“The Backbone One is also a great controller add-on made especially for the iPhone,” Faulkner says (as long as that iPhone is capable of running iOS 13). The setup is simple, done through an app and onscreen tutorial. Strategist writer Jordan McMahon is also a fan of the controller for its ease of use and portability. “The Backbone itself is powered by the phone’s battery, and it doesn’t require a Bluetooth connection to work, so you don’t have to worry about topping off your battery before heading out the door,” he says. “The added portability, and the consolelike experience the Backbone provides when paired with a good game, have turned gaming on my iPhone into a first-class experience that can follow me nearly anywhere.”

Rivera told us that a Pro Controller is a great gift for someone who already owns a Nintendo Switch. “If you have seen a Nintendo Switch, you know that the controllers are tiny and the Pro Controller is bigger and more comfortable,” says Rivera. The tween boys we asked about the gifts they want confirmed they’d like a Switch controller.

“If you want to keep it simple and cheap,” Faulkner says, “PowerA’s gaming clip makes it easy to connect your phone to an Xbox wireless controller you might already have.”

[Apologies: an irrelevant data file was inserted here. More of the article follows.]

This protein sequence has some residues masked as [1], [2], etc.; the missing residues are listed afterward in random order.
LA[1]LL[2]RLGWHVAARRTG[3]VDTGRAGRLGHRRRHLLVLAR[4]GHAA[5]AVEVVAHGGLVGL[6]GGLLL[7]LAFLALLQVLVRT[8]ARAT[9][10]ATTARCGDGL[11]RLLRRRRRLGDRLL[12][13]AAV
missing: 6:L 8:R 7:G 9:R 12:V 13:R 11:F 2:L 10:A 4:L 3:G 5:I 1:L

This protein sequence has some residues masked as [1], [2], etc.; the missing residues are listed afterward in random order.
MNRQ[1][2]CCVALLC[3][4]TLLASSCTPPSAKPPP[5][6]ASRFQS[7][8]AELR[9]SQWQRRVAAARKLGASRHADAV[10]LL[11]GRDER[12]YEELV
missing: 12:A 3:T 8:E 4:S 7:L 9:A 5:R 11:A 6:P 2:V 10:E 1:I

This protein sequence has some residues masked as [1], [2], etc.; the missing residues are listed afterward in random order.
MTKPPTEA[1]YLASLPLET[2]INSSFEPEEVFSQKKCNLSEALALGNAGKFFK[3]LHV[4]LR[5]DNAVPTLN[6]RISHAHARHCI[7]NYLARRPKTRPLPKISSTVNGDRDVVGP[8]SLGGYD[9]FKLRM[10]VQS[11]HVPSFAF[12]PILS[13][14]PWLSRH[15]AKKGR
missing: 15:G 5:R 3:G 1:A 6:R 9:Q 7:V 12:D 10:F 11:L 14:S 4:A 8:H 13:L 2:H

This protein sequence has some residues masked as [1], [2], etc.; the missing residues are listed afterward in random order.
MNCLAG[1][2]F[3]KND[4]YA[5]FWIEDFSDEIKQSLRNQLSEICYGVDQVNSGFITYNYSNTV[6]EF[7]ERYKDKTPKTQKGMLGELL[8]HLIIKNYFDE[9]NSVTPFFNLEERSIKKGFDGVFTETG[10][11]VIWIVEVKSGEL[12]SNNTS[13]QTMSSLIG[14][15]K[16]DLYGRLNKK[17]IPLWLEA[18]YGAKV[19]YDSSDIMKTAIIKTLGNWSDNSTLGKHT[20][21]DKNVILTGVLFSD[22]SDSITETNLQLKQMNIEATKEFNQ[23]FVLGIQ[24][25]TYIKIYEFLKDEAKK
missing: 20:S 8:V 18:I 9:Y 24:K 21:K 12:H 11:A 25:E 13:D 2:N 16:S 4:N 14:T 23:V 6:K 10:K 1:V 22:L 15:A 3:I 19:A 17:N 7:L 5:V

If they don’t already have a Nintendo Switch, the console makes a foolproof gift. For the past three years, Switch has been the most wanted gaming system around with celebrity fans including Emile Hirsch, Jonathan Van Ness, Quinta Brunson, and Sylvan Esso’s Amelia Meath. (“When we wrote our latest record,” Meath says, bandmate “Nick Sanborn and I would take breaks by playing Hades” on the Switch.) According to the gamers we talked to for this article, it’s as popular as ever — Joshua Rivera, a freelance writer who often covers games, recommends buying the portable console for gamers of all ages, including beginners. Jamin Warren, the founder of TwoFiveSix, says, “Not only does it easily dock to your television, but there are also lots of great new games on it. For those who are looking for something really versatile and social, it’s a perfect device.” And when we talked to tween boys and girls about which gifts they’d want to receive, many mentioned a Nintendo Switch; if they already had one, they said they were asking for new games and accessories.